By Bishop Isaac Idahosa
Rape is a tragedy. Our attitude towards rape victims is no less a tragedy than the crime itself. As a pastor I have ministered to rape victims, and each time, the crisis has compelled me to participate in the hurt and the pain of the victims.
Even among my congregation, I can’t remember anyone ever talking about rape in any constructive manner, except to note the event as a “sign of the last days.”
Nothing can justify such callousness. Rape is the ultimate expression of sex abuse. In fact, a violent sexual act; and we have a pathetic picture of a chronic tragedy that plagues our society. Rape is not always the act of a stranger.
Rape can happen even within marriage. A husband often feels free to force his wife to submit to him. He might tie her up or even threaten her with a knife at her throat. A man cannot be prosecuted for marital rape.
He may face charges for other violence connected with marital rape, but not for sex without consent. Thus rape of any kind marital rape, date rape, or rape involving neighbours, casual friends, or strangers violates the personhood of the victim.
Then there is the added tragedy of unfair judgment on victims as if they caused the crime by dressing inappropriately or behaving in “a come hither manner,” thus inviting the violence perpetrated against them
Rape and society
Rape is a judgment on our societal norms and mores. We promote a culture that regards sexual activity more as an outlet of passion than as an expression of love. Movies and telecasts portray sex as a biological function indulged in casually without commitment.
Even when speaking of freedom and equality of women, we still harbour the myth that women are subordinate to men, they being the weaker sex.
Such social and gender-oriented myths contribute to manipulation of, and sexual violence against, women. Rape, as an act of violence and humiliation, causes in the victim an overwhelming fear for her very existence and an equally overwhelming sense of powerlessness and helplessness. This fear and helplessness are made even more threatening by the complex process of reporting a rape.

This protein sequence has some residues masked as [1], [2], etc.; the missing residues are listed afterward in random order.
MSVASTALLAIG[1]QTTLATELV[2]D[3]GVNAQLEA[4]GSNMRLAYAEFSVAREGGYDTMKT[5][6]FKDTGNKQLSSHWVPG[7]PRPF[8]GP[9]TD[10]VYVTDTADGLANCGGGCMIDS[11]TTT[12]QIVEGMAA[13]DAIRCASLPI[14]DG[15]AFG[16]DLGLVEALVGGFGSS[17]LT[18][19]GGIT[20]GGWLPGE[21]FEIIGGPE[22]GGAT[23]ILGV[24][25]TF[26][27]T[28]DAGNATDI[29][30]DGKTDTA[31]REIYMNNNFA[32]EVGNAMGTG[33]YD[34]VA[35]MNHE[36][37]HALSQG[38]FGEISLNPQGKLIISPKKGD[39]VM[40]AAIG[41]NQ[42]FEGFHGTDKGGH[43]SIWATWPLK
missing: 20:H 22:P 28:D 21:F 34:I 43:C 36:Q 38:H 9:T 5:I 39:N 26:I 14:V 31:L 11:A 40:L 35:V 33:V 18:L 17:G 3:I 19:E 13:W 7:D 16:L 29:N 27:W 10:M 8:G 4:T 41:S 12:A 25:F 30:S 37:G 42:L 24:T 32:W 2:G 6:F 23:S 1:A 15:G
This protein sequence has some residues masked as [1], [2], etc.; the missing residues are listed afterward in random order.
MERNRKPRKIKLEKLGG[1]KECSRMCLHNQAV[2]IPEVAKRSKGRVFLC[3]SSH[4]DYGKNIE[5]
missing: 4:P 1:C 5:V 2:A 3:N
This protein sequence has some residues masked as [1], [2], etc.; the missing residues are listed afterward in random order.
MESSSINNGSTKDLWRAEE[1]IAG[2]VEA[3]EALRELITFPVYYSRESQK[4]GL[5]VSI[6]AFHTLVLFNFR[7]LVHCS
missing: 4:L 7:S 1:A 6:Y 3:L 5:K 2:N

The Bible speaks forcefully against sexual exploitation.
Throughout Scripture, sexual relations are portrayed as holy, ordained of God at the time of Creation, not to be indulged frivolously, and certainly not to involve violent trampling of the rights and dignity of the marriage partner.
The seventh commandment is not simply a prohibition of adultery; it is a divine commission governing sexual relationships. Directives uplifting this model relationship abound in the Old Testament. A man who seduced a woman was required to marry her (see Deut. 22:13-29).
To have sexual relations with an engaged or married woman was a capital offense (see Deut. 22:22, 24).
Seducing an unengaged girl was a crime (see Ex. 22:16, 17). Incest was prohibited (see Lev. 19:29). Many Old Testament stories illustrate the intense rage expressed against rapists (see Gen. 34; 2 Sam. 11:12-14; 13:14- 33; 16; Judges 20:5).
Although the New testament does not speak specifically about rape, Christ’s teaching on adultery defines for us the high road of sexual relationships. In the Sermon on the Mount, Jesus defined adultery not just as an act, but as a thought that precedes the act.
“Anyone who looks at a woman lustfully,” said Jesus, “has already committed adultery with her in his heart” (Matt. 5:28, NIV). This pronouncement affirms the highest value and dignity of a human being and precludes the passions and lust that motivate rape.
Consider also how Jesus dealt with the woman caught in adultery (see John 8:2-11).
He turned the table on the men who likely were responsible for her act. Jesus focused on the thoughts of men toward that woman rather than on her actions or the accusation against her. “It is not the presence of a woman, but the sinful thoughts of a man, which makes the situation dangerous.”